Israel’s flu name change goes too far

Israel’s flu name change goes too far

Swine flu is quickly becoming the media’s next go to panic story, stoking fears of pandemic. Many countries have put out special travel advisories and are cautioning citizens to avoid travel or be extremely careful.
However, one country where you won’t hear the words swine flu, is Israel. Deputy Health Minister Yakov Litzman said that Israel will call it the Mexican flu.
Under Jewish law, pigs are unclean and pork is a forbidden food. Thus, a disease called swine flu would seem unkosher as well. Litzman is hoping that the name change will avoid offending observant Israelis. Did Israelis actually complain to Litzman or the Israeli government? Were people actually offended because they would have to call the disease swine flu?
Did Hindus call mad cow disease mad farm dweller disease? No.
We understand that pork is generally not eaten in Israel, although there are stores in Israel where you can buy pork products. Yet renaming the swine flu might be taking things a bit too far.
Sure, measures can be taken to avoid offending people and to protect your country, but then there is just being over the top and ridiculous.
Swine flu is not something Israelis will be serving for dinner or looking to purchase at the store. In fact, Israel has had only two documented cases involving Israelis who have been to Mexico.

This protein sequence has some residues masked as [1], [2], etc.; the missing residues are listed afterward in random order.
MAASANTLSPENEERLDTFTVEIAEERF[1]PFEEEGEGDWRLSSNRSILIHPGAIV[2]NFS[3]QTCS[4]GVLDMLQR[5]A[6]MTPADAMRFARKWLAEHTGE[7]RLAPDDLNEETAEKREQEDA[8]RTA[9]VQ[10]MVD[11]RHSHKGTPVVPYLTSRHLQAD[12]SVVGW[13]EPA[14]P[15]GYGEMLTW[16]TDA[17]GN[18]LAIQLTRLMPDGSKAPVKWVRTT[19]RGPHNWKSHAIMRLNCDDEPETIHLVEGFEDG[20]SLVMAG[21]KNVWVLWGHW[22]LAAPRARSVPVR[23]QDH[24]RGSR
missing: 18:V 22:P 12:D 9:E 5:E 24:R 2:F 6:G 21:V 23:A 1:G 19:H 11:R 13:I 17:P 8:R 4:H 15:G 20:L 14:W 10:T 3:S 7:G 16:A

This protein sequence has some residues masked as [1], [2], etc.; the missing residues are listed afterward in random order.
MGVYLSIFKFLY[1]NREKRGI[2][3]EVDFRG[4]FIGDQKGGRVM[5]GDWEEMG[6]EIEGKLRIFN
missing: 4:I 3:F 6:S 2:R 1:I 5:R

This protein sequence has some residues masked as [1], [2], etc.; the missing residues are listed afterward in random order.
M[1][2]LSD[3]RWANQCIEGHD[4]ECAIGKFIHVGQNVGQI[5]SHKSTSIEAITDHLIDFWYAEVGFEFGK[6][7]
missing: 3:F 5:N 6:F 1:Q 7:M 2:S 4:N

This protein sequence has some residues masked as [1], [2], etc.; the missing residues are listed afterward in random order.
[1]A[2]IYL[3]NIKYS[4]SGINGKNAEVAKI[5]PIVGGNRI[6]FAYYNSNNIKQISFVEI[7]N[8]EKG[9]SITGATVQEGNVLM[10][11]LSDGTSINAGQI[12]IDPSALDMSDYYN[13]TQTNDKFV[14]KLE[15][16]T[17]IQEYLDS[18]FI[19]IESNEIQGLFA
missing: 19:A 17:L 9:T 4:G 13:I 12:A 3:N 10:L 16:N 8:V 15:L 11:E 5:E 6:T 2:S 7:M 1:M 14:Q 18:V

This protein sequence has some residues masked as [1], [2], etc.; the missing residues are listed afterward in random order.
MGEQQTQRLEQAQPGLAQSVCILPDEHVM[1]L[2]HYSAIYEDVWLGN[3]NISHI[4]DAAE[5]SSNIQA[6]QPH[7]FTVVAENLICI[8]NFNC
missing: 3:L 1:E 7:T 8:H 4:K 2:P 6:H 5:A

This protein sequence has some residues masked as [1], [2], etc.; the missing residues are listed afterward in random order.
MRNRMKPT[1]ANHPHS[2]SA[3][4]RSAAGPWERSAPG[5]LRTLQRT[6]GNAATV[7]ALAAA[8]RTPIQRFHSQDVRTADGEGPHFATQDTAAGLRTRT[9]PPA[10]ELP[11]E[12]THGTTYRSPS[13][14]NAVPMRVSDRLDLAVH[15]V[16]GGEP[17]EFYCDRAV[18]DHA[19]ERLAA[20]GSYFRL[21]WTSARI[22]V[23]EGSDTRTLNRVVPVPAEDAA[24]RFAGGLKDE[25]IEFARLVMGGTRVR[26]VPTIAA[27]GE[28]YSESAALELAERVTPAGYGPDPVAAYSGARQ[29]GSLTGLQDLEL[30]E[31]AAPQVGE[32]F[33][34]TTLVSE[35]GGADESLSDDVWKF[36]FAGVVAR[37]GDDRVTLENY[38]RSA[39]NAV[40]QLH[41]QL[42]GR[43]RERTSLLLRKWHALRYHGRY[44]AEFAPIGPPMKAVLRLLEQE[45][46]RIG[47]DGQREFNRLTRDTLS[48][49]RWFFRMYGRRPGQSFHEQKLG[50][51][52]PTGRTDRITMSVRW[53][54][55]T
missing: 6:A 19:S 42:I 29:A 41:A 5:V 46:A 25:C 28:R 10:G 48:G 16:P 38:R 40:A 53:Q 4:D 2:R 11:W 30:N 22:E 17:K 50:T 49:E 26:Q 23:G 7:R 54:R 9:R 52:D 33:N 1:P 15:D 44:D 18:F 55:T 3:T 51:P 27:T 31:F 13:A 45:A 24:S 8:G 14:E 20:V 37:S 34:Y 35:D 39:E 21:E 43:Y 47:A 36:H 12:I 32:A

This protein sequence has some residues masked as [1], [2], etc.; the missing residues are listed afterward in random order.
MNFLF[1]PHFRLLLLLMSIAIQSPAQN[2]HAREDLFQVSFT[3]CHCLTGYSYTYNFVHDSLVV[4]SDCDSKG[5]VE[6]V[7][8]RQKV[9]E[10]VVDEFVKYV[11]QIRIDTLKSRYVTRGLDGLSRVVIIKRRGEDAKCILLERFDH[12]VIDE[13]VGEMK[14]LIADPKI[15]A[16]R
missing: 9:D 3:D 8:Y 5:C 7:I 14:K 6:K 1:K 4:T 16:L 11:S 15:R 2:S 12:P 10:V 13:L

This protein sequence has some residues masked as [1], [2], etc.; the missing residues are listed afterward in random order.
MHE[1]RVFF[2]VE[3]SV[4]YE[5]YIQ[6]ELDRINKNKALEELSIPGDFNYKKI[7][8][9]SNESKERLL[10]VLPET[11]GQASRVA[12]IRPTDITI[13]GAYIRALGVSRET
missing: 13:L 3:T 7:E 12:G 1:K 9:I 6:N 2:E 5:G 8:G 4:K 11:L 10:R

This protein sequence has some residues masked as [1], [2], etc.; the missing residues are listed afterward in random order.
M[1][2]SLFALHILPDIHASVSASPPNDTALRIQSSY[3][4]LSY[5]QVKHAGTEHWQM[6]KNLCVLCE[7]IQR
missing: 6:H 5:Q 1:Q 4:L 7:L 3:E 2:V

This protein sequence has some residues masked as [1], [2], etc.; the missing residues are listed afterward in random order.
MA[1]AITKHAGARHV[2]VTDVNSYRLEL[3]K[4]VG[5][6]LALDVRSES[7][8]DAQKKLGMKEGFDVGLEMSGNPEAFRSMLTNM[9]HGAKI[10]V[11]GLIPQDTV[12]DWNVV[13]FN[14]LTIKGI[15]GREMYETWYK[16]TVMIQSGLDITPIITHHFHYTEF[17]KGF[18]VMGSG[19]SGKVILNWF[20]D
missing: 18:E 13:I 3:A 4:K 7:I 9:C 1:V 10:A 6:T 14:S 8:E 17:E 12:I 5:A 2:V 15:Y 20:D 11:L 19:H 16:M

For these two cases, Litzman is creating quite a stir for Israel. The name change to the Mexican flu has been picked up by news agencies all over the world.
On message boards, Israel is being ridiculed, but Israel needs positive publicity. Following the Israeli-Gaza conflict and Iranian President Mahmoud Ahmadinejad’s continuing anti-Israel tirade at Durban, the last thing Israel needs is to give people more reason to talk about it in a less than positive light.
On Tuesday, Mexico filed an official complaint against Israel, saying that the name change to the Mexican flu was bothersome and worrying. Israel and Mexico currently enjoy friendly ties; we hope things won’t change.
We don’t know why Litzman acted so quickly to let the world know that Israel has changed the name of the illness. But Litzman should realize that people will continue to get sick regardless of what you call the flu.